Be Careful with Removing Walls Inside Your House
Given the fact that these days open floor plans are the craze everyone seems to fully embrace, if you are someone who has an older looking home then it’s time that you start tearing down your interior walls in order to bring it in line with today’s interior design trends.
However, before you start knocking them down, you need to make sure that none of them are load bearing, since this is not only going to make the project dangerous, but also illegal. To avoid such dangerous and unpleasant surprises, you may want to consider getting in touch with an experienced structural engineer prior to starting work on the project. He’s going to confirm whether the walls you want to knock down are indeed load bearing or not.
Also, keep in mind that homeowner’s insurance doesn’t cover a roof or a second floor collapse because of the homeowner’s desire to remove walls that basically hold up the house.
Non-load vs. load bearing walls
A non load bearing wall on the other hand is meant to either design a division or create privacy in a room. Keep in mind that while some walls may not be load bearing, they could be hiding HVAC vents, plumbing, or electrical cables and removing them would be very hard if you don’t are-route these elements.
Click for explanation on: “Non-load bearing wall“
Wall removal considerations
Most of the times, if you want to remove non-structural walls, this can be easily done without having to worry about reinforcing the building’s roof or floors in any way. On the other hand, if you want to make a hole in a load bearing wall, then you need to make sure that the load is going to be transferred around the proposed gap. How can you do this? Well, you can install a header below the roof structure or below the joists and make sure to also run supports on both ends of the header down to the load bearing member.
There are cases when having a header at the top of the doorway can be easily avoided if you go ahead and use joist hangers in order to install the header in-line with the joists. This type of installation though is a bit more difficult to consider and it’s going to work only if the rim joist that you have to install is smaller than the lumber used for the joists. These modifications are not recommended to be performed by homeowners due to obvious reasons and that is why you need to make sure you hire an experienced and licensed contractor to handle it.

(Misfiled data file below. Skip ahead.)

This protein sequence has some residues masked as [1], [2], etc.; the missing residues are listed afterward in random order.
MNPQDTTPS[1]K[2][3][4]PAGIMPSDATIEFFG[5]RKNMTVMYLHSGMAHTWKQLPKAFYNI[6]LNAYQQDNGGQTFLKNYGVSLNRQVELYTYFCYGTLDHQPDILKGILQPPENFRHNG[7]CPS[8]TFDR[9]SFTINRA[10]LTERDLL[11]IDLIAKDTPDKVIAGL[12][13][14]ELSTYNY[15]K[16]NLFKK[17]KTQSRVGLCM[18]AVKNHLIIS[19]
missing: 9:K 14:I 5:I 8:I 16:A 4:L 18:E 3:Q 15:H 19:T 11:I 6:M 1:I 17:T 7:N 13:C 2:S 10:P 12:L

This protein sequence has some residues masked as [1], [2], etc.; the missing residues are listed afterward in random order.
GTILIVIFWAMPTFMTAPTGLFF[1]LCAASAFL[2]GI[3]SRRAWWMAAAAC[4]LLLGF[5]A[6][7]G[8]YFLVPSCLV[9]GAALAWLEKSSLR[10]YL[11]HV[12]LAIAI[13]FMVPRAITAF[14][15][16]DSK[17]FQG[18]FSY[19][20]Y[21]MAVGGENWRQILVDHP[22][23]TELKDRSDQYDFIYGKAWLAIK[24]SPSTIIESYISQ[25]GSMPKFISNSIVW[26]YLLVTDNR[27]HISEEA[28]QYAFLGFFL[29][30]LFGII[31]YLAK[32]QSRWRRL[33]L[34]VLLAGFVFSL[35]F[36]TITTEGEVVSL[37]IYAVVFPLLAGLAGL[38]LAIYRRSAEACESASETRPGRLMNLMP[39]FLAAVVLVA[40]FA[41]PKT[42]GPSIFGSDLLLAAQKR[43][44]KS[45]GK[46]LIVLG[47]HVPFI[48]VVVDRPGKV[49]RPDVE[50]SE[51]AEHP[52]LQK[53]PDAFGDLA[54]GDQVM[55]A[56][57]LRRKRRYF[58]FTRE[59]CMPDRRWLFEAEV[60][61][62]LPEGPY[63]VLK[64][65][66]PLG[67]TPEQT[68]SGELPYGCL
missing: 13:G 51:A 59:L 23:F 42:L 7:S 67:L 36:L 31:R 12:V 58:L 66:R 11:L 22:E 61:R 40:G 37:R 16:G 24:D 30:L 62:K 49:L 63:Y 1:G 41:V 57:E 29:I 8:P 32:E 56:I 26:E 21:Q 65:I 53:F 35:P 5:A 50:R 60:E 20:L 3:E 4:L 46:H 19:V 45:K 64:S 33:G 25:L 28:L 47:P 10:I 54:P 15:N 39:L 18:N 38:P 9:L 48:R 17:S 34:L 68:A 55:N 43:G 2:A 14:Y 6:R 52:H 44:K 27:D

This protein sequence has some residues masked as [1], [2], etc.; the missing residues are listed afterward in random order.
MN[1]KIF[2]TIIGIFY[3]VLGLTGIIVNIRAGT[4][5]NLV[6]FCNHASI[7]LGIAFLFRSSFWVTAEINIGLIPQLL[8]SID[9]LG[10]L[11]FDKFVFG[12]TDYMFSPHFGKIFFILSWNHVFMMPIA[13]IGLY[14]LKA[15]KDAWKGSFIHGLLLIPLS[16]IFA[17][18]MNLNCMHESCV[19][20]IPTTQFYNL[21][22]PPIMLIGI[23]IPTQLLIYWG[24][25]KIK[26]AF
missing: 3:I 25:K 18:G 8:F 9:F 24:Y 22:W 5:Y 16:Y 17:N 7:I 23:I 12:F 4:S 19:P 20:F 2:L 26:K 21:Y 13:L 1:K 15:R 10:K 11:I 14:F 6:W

How to verify if a wall is load bearing?
Before removing a wall, you need to properly assess whether it’s load bearing or not by contacting a structural engineer. Keep in mind that even if you have walls that were not meant to be load bearing, they could become load bearing by removing other walls in your house. Below you’ll find a few steps you can consider in order to assess whether a wall is load bearing or not. As a tip, remember that none of these are universally valid, so proper structural assessment is vital.
Click for explanation on: “How to spot load bearing wall“
Signs the wall is load bearing:
- Openings in the wall or doorways feature large headers that support the gap over the door.
- There’s a big wood top frame member on the wall.
- The wall is perpendicular to the floor joists.
- The wall sits on a steel beam.
- The wall was once an external wall, but by addition, it was turned into an interior wall.
- The wall is an external wall of your property.
Signs the wall isn’t load bearing:
- You notice no mechanism on the wall that would transfer weight to the structure beneath.
- The wall is a half wall.
- It runs parallel to the floor joists.
Given the fact that you now know how to identify whether a wall is load bearing or not, what do you think about your project? Would you still want to remove the walls from your house in order to redistribute the space or not?